A PENSIONER who repeatedly rammed a contractor’s lorry with a JCB has lost an appeal to get his conviction for criminal damage overturned.
Seventy-six-year-old Robert Reynolds was seen on CCTV ramming the JCB into the lorry parked by gully contractor Graham Cane, the appeal heard.
Mr Cane, employed by Bagnall and Morris Ltd under contract to Suffolk County Council, had been sent to deal with a flooded section of Bardwell Road, Ixworth, last August.
He told how he had been approached by Reynolds who became abusive and threatening, warning him not to allow the flood water to drain on to his land.
He said that shortly afterwards, as his lorry partly blocked the farm gateway, Reynolds had rammed the rear of his lorry four times.
“I was fearful for my life,” said Mr Cane, who comes from Great Yarmouth.
Mr Cane said he fled to his cab and managed to drive off as Reynolds pulled alongside with the excavator.
The incident caused more than £2,500 of damage to the lorry and was captured by an on-board CCTV camera.
The images, showing Reynolds storming off and returning in the JCB, were played to the court.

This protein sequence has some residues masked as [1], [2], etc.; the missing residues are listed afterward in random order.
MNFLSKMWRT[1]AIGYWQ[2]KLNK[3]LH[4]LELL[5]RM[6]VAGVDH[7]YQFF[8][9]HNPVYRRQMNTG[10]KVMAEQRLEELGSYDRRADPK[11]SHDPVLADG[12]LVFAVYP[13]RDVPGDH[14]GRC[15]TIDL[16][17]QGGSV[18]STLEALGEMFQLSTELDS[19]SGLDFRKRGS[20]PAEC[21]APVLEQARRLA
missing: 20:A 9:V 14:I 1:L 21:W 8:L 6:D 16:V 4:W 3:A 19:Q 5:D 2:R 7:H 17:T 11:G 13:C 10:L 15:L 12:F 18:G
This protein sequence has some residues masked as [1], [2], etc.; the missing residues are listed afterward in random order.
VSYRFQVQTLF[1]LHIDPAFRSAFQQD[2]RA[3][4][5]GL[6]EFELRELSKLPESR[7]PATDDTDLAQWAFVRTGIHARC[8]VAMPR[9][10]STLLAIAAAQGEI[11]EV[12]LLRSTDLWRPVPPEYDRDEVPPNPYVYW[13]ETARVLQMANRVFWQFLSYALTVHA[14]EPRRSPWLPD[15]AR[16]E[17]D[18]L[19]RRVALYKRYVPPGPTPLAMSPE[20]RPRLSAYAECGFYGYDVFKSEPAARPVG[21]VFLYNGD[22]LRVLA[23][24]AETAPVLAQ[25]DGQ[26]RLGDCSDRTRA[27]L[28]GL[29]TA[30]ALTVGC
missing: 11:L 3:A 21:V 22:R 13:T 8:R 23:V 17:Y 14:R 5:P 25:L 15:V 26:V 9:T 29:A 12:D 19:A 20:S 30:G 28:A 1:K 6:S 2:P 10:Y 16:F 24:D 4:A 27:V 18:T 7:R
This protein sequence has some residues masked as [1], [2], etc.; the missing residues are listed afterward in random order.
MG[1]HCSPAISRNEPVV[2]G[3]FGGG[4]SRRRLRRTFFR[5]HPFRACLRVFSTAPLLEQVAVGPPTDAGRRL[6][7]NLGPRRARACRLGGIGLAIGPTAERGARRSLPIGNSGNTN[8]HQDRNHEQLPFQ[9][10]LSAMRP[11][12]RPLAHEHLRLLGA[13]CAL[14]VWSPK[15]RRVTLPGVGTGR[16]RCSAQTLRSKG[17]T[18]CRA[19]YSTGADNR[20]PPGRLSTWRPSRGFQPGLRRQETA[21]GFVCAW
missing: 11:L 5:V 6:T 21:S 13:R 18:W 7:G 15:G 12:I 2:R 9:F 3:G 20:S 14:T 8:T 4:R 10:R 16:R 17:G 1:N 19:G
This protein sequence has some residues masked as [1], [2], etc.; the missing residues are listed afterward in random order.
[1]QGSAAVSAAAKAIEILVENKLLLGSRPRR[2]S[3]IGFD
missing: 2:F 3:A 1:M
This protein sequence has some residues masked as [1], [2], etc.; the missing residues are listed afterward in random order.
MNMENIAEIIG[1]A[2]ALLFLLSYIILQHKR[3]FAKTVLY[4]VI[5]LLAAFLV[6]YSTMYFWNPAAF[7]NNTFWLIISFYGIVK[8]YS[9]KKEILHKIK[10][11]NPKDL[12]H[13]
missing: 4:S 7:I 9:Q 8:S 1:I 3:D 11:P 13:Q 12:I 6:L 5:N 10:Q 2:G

Mr Cane denied that he had failed to move his lorry when requested to do so by Reynolds.
At a magistrates’ court hearing in April, Reynolds pleaded not guilty to causing criminal damage, claiming that Mr Cane had threatened him with a metal bar.
But magistrates found Reynolds, of Bardwell Hall, guilty.
Responding to Mr Cane’s evidence, Reynolds told the court that he had many years’ experience of driving large machinery and had not deliberately collided with the rear of the lorry.
He said it had been accidental as he tried to get past into a farm track leading to a livestock yard.
Reynolds alleged that Mr Cane had raised the metal bar he was carrying and feared he was going to be struck over the head.
“I thought I was going to die,” Reynolds said.
He also dismissed claims that he had deliberately driven the JCB at Mr Cane’s lorry as ‘rubbish.’
Magistrates at the original hearing had sentenced Reynolds to eight weeks in prison suspended for 12 months, while they also fined him £4,000, and ordered he pay £2,600 in compensation for the damage to the lorry and £950 in compensation to the driver.
Reynolds had also been ordered to pay £600 prosecution costs but as a result of the lost appeal that has more than doubled to £1,220 in prosecution costs.
However, a ban on Reynolds driving a tractor or digger for 12 months was amended so he is only banned from driving these vehicles on a public road.